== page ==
By Editor on December 21, 2017
Bob Glazer is one of the most distinctive voices in performance marketing today. As Founder & Managing Director of Acceleration Partners, an affiliate and digital marketing agency, Glazer’s an ingenious thinker, entrepreneur, speaker, writer, and author of the 2017 book Performance Partnerships that sought to change perceptions commonly associated with affiliate marketing.
Through his book, Glazer seeks to demystify and elevate affiliate marketing — to view it through the broader lens of mutually beneficial partnerships. Glazer is also Founder and Managing Director, BrandCycle, a technology and services company that seeks to connect lifestyle retailers on a performance basis with content and influencer partners. In addition, he explores topics related to the nature of work, leadership, organizational development and change in his weekly newsletter Friday Forward.
We caught up with Bob earlier this month to find out what’s on his mind. The conversation was edited and condensed.
Impact Radius: It’s been a year since you published your book, what’s changed in the performance marketing industry?
Bob Glazer: Change is slow. People who have read the book say it has helped change peoples’ perspectives of what affiliate marketing is and what it could be. People are buying it and using it for training, to understand what the industry is.
“Affiliate marketing has been misunderstood and underestimated.”
One of the problems is that affiliate marketing doesn’t operate as an industry, particularly in the U.S. I think the book has helped the discussion, it’s helped elevate performance partnerships. Affiliate marketing was something people didn’t want to talk about even though it can be 10% to 20% of sales.
The term affiliate marketing has been misunderstood and underestimated but at its core, affiliate marketing represents something overwhelmingly positive: paying only for marketing that delivers actual, quantifiable results.
IR: What specific changes need to occur in the affiliate space?
BG: The separation between platforms and services needs to continue. Everyone just needs to decide which side they’re on, it’s not a right or wrong. The largest brands increasingly want to run programs under their own brand. Whether that’s supplied by white label or SaaS, that’s the truth of the situation and people are reacting to the truth in different ways.
Brands want the technology but they don’t necessarily want the network component of it. Brands want to own the entire customer experience from end to end, so this is similar — they want to own the entire partner experience. When you’re talking about someone who’s bringing you their relationships, then one model makes sense. When you’re talking about doing this with the relationships you already have and you’re building a framework, then a different way of doing business is necessary.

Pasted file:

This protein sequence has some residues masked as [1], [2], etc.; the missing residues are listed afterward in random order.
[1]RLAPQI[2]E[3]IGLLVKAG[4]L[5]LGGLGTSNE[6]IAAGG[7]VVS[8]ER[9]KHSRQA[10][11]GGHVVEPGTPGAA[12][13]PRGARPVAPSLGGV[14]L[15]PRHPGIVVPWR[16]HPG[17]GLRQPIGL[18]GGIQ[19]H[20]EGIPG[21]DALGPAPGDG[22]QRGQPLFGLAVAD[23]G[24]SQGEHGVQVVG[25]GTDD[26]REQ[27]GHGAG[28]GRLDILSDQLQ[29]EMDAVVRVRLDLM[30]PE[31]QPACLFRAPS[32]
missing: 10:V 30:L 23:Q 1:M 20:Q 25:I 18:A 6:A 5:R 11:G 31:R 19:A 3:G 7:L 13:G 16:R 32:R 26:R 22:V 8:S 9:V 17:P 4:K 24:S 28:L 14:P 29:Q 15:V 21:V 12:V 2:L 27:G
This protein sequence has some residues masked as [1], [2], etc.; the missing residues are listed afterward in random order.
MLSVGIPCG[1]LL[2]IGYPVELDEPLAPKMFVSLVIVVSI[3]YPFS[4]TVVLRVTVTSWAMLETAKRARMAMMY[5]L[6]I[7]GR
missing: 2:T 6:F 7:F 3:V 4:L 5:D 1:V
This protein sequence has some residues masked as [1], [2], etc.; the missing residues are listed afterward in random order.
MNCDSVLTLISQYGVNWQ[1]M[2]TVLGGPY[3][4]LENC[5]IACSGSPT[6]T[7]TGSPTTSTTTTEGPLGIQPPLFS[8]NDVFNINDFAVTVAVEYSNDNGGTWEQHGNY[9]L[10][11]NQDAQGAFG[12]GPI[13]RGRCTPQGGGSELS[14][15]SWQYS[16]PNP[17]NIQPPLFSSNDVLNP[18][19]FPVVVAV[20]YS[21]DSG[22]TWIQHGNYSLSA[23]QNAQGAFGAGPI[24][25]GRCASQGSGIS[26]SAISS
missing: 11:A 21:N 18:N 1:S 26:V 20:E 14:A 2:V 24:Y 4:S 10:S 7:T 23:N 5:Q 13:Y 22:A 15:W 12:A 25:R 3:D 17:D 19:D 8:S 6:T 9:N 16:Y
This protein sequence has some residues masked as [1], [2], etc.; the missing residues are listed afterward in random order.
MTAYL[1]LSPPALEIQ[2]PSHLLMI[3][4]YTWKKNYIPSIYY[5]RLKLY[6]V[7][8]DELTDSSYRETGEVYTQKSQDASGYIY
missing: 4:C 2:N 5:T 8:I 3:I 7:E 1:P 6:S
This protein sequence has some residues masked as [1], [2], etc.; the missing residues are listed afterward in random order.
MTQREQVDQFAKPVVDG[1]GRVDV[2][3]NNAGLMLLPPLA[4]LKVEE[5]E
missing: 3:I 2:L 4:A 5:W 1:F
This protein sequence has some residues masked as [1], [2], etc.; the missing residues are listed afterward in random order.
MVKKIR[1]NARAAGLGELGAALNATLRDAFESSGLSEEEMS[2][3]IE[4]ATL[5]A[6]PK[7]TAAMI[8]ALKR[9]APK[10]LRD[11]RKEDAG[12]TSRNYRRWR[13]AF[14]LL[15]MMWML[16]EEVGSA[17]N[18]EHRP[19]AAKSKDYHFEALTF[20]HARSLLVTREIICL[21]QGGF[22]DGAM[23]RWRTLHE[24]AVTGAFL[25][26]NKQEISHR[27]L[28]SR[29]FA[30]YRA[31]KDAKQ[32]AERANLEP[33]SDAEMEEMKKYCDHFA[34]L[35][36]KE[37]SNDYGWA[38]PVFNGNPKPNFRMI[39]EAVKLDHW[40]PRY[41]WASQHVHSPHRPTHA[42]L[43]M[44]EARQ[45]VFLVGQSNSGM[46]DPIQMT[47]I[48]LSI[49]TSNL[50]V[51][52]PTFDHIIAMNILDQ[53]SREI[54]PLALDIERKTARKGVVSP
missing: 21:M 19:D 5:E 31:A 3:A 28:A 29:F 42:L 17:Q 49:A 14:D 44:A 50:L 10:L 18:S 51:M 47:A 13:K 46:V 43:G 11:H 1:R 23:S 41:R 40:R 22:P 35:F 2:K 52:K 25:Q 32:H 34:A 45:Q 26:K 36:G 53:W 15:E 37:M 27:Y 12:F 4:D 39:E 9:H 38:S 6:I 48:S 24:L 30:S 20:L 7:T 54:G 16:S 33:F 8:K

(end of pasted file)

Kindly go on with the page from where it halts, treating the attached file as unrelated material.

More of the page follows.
“The growth will be from people seeing this as the digitization of business development.”
The growth will be from people seeing this as the digitization of business development and of partner development. But in order to do that, they have to think about it differently. This is a framework for how you can do business.
If you use the blockchain analogy — blockchain is a way people can trade with each other more securely without a centralized interface and it’s being applied in a whole lot of different ways. The affiliate framework of tracking, scaling, and paying relationships can also be applied in a lot of different ways other than how people are using it today.
IR: What are the big trends driving this business?
BG: I would say global, mobile, and attribution are the big trends. And e-commerce is giving way to consumer services.
“It’s really clear that brands want their programs to be global.”
It’s really clear that brands want their programs to be global and that will continue in 2018. Almost half of the clients we talk to have some sort of global or multi-market element to their programs. They’ve chosen a global platform or network, and they want help in different regions with their partner marketing programs. Global, on the services side of the business, doesn’t exist, though the perception of it does. The services world hasn’t kept up with the platform world in terms of global offerings. Acceleration Partners wants to work with large, complicated brands that are running truly global programs.